Speaking in Dar es Salaam yesterday during an energy stakeholders meeting to discuss challenges facing execution of the projects under the Rural Energy Agency (REA), Dr Kalemani said contractors faced difficulties in their loan applications because they are private entities.
“I call upon banks to advance loans to these approved contractors because they are not a default risk as their contracts are protected by government guarantees,” he said.
The minister declared that the government has set aside more than 600bn/- guarantee funds posted with the Bank of Tanzania to ensure purchase of materials in the implementation of phase III of the programme.
“The contracts entered between the government and these service providers should serve as assurance to financial institutions that loan repayment is guaranteed,” Dr Kalemani said.
But according to contractors, the banks usually demand documentation from them apart from their contracts with the government as loan conditions.
“Among the documents they demand is letter of credit from the government which takes long to process,” said Jonathan Mshiu.
Apart from access to loans, another challenge raised by the contractors during the meeting was delayed payments by the government, which they said makes it impossible to complete the works as per their contracts.
“Payments from our employer (the government) normally take too long and as a result we stay idle as we cannot buy materials and complete our works on time,” said Sebastian Mteleke.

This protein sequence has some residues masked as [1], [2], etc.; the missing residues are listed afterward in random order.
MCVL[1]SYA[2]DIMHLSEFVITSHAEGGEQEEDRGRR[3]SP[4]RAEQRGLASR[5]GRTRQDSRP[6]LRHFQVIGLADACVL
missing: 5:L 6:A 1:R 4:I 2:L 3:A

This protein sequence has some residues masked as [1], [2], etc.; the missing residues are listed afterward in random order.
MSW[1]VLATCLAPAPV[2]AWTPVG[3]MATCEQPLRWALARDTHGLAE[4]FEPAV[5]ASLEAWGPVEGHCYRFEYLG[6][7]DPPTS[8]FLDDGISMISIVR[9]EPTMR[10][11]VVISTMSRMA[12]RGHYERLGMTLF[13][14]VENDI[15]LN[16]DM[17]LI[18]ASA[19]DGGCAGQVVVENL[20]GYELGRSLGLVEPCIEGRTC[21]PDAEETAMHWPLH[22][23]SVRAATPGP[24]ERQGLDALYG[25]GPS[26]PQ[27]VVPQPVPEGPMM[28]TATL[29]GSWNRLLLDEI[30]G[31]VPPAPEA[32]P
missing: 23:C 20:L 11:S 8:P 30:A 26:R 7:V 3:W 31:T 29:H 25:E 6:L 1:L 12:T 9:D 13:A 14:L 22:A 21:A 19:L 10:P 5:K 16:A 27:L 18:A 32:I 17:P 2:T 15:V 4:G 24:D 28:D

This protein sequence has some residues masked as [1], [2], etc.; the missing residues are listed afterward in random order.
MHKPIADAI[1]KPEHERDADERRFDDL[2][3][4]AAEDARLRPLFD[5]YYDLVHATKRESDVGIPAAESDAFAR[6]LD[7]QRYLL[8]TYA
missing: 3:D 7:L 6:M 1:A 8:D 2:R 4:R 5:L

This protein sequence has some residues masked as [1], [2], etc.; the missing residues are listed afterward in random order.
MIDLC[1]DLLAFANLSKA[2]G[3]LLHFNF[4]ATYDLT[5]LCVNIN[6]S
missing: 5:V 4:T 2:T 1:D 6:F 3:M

On delayed payments and its impact on the completion of works, the minister responded by challenging the contractors that it means that they are ill-prepared.
“I’m surprised to hear you complain about financial challenges. There are three qualities of a good engineer: one, you must have enough capital, two you must be able to deliver quality job within a scheduled time and three, you must have enough resources,” he declared.
He warned that with effect from yesterday, he would not entertain contractors stopping the job on account of delayed payments.
He said he expects the projects will be implemented at high speed because all the necessary equipment including electricity poles, meters, cables and transformers are available in the country.
Dr Kalemani directed REA to take serious measures upon those who fail to complete projects within a given time frame, including blacklisting then so that they cannot be involved in future projects.
According to the minister, the phase III project is bigger than previous projects, of which the first stage of phase three is being implemented by 16 contractors, eleven being Tanzanian and five foreigners.
However, the phase III project aims to electrify around 7,873 villages, so that all villages have power access by 2021.
The total cost of the project is 7trn/-, where 4trn/- will be spent on electrification of villages that have never been connected and 3trn/- for refurbishing power connection where electricity infrastructure already exists.
As of June 2016, 4,395 villages were already connected to electricity during Phase I and II of the project, the minister noted.